A battery pack may include lithium ion cells. Operating temperatures of the cells can affect the lifespan and performance including charging and discharging efficiencies of the cells. A lithium ion cell may have a predetermined temperature operating range in which lifespan and performance of the cell are maximized. Temperature variations can arise between the cells of a battery pack for various reasons. For example, temperature variations can arise due to manufacturing differences between the cells, differences in locations of the cells within a battery pack, and thermal path differences of each cell relative to ambient air. For this reason, it can be difficult to maintain the cells at the same temperature.
Residual capacity of a cell can vary with change in temperature. Since there can be temperature variations between the cells of a battery pack, the cells can have different residual capacities. A cell with a larger amount of residual capacity may be over-charged, whereas a cell with a smaller amount of residual capacity may be over-discharged. This reduces the service life of the battery pack.
SUMMARY
A modular frame is provided and includes a first row of cell slots configured to receive first prismatic cells of a battery pack system. A second row of cell slots is configured to receive second prismatic cells of the battery pack system. A central interface beam is disposed between the first row of cell slots and the second row of cell slots. The central interface beam includes a first side and a second side. The first side is configured to receive terminals of the first prismatic cells. The second side opposes the first side and is configured to receive terminals of the second prismatic cells.
A battery pack system is provided and includes a first modular frame and a second modular frame. The first modular frame includes first prismatic cells. The second modular frame is adjacent to the first modular frame and includes second prismatic cells. At least one of an isolation film layer and a cooling plate is disposed between the first modular frame and the second modular frame. The at least one of the isolation film layer and the cooling plate isolate the first prismatic cells from the second prismatic cells.
A battery pack system is provided and includes a battery pack having a first side and a second side. The second side opposes the first side. The battery back includes modular frames that each includes prismatic cells. Electrical circuit elements are disposed on the first side and connected to the modular frames. The battery pack system further includes at least one of a cooling system and a venting system. A portion of the cooling system and the venting system is on the second side and is connected to the modular frames.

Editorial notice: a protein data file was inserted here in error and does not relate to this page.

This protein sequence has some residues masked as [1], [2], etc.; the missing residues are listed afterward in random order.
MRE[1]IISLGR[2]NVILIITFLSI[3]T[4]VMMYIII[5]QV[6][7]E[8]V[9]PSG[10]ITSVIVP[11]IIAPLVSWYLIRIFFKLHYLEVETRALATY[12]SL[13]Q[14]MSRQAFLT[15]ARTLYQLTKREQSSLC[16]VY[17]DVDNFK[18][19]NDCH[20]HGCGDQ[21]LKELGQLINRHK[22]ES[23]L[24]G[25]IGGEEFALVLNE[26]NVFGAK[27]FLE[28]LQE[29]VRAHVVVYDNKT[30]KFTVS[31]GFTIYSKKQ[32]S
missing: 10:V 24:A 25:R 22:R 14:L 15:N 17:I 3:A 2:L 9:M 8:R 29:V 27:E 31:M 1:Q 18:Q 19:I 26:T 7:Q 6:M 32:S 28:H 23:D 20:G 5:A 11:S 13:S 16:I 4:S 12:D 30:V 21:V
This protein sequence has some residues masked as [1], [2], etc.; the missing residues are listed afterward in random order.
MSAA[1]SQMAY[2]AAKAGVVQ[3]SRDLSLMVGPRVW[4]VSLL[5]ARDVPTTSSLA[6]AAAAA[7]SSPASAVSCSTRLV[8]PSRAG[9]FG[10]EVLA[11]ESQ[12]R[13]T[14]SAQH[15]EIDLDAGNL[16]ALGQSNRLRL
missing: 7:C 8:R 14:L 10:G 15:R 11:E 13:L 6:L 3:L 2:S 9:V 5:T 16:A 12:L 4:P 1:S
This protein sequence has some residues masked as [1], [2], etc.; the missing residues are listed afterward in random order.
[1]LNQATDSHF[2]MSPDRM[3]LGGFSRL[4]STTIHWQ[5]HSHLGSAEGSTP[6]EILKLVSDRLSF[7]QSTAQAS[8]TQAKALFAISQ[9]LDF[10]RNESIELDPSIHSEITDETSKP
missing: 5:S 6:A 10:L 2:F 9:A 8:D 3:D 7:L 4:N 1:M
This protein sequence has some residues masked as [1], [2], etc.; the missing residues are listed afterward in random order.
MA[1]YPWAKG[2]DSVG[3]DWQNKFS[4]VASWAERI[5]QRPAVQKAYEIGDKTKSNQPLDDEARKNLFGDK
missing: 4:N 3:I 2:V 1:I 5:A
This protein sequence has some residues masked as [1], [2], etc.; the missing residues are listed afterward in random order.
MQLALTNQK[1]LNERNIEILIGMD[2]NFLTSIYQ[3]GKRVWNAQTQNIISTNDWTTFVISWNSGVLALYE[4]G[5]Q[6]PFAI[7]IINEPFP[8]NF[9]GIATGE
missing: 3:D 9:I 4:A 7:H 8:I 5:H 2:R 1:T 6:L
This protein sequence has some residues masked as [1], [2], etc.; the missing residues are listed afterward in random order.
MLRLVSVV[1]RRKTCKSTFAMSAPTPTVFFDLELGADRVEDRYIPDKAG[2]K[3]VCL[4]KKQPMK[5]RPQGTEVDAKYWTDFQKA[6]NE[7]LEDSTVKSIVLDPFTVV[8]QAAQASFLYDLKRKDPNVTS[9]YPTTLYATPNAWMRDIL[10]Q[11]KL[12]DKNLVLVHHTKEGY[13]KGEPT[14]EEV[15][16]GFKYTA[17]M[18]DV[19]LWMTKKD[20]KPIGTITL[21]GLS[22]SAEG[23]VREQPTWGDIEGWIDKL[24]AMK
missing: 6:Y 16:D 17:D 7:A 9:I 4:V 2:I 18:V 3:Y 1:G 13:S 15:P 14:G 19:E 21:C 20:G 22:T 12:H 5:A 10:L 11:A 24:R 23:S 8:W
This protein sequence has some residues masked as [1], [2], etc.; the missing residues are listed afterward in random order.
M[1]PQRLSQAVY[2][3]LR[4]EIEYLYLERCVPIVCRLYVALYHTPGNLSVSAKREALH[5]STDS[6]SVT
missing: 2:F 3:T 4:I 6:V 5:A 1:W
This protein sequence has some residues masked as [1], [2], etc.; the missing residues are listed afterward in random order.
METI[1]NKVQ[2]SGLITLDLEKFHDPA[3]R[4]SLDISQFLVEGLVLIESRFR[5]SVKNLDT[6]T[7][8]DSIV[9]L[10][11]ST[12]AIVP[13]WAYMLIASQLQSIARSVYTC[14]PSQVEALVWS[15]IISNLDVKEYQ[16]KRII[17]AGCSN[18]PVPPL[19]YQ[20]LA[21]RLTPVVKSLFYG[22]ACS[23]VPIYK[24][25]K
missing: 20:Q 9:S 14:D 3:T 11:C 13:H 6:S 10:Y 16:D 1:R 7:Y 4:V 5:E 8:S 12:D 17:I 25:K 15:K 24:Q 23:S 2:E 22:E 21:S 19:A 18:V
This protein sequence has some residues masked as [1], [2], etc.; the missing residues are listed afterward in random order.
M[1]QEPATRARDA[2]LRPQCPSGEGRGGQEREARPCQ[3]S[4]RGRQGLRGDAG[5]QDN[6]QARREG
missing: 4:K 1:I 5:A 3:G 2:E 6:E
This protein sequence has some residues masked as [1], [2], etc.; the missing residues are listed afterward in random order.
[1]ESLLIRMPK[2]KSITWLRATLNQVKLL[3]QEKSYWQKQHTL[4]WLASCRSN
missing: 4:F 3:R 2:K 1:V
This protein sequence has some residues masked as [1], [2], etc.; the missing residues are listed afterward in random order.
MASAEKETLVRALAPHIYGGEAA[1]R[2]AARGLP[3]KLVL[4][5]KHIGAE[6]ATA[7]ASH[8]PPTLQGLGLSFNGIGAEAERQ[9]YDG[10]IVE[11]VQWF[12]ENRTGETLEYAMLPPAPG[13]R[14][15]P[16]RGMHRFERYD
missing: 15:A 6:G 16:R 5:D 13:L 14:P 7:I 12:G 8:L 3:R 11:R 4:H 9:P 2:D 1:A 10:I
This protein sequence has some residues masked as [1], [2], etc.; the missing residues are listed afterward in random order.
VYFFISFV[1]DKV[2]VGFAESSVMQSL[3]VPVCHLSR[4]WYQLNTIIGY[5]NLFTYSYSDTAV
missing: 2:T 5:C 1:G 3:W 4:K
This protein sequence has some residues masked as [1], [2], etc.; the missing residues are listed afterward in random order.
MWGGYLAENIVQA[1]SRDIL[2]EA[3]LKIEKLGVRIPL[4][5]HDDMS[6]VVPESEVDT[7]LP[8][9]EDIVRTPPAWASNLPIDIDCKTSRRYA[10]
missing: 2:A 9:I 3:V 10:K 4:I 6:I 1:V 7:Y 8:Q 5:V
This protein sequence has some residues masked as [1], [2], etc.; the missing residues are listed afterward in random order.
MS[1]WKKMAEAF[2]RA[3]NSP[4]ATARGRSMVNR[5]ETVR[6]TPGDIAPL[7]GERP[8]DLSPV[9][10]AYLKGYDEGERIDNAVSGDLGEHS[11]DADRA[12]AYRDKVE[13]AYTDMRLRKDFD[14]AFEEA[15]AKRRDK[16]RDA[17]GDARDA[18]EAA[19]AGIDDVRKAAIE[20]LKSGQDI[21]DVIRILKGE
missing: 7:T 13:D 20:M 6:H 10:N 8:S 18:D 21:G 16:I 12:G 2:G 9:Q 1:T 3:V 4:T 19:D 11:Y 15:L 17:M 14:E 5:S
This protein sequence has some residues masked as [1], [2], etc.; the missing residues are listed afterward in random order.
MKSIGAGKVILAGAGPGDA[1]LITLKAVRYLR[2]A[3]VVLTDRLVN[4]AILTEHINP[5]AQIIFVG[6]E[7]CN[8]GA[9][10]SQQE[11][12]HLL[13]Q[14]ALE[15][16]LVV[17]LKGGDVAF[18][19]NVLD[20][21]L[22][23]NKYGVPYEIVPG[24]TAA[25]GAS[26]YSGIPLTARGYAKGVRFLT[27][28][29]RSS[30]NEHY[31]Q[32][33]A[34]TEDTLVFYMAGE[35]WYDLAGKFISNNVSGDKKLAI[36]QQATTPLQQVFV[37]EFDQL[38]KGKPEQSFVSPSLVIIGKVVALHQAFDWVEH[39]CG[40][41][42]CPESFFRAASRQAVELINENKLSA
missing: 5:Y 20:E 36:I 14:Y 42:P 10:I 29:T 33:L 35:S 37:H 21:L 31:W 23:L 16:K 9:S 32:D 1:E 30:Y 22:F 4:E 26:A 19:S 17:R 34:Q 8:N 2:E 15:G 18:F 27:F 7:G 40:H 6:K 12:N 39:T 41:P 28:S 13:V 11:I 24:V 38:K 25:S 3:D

Further areas of applicability of the present disclosure will become apparent from the detailed description provided hereinafter. It should be understood that the detailed description and specific examples are intended for purposes of illustration only and are not intended to limit the scope of the disclosure.
BRIEF DESCRIPTION OF THE DRAWINGS
The present disclosure will become more fully understood from the detailed description and the accompanying drawings, wherein:
FIG. 1 is a perspective view of a battery pack system in accordance with the present disclosure;
FIG. 2 is a perspective view of a prismatic cell in accordance with the present disclosure;
FIG. 3 is a perspective view of a 3-celled modular frame in accordance with the present disclosure;
FIG. 4 is a top perspective view of a vent channel assembly in accordance with the present disclosure;
FIG. 5 is a bottom perspective view of the vent channel assembly of FIG. 4;
FIG. 6 is a perspective view of a battery pack system with an opposing terminal configuration in accordance with the present disclosure;
FIG. 7 is a top perspective view of a 4-celled modular frame in accordance with the present disclosure;
FIG. 8 is a bottom view of the 4-celled modular frame of FIG. 7;
FIG. 9 is a top perspective view of the 4-celled modular frame of FIG. 4 illustrating an isolation film layer in accordance with the present disclosure;
FIG. 10 is a perspective view of a 6-celled modular frame in accordance with the present disclosure;
FIG. 11 is a perspective view of the 6-celled modular frame of FIG. 10 with plugged-in cells in accordance with the present disclosure;
FIG. 12 is a perspective view of a portion of the 6-celled modular frame of FIG. 10 illustrating venting assembly in accordance with the present disclosure;
FIG. 13 is a bottom perspective view of the battery pack system illustrating a vent channels in accordance with the present disclosure;
FIG. 14 is a perspective view of a first portion of a central interface beam illustrating an electrical circuit in accordance with the present disclosure;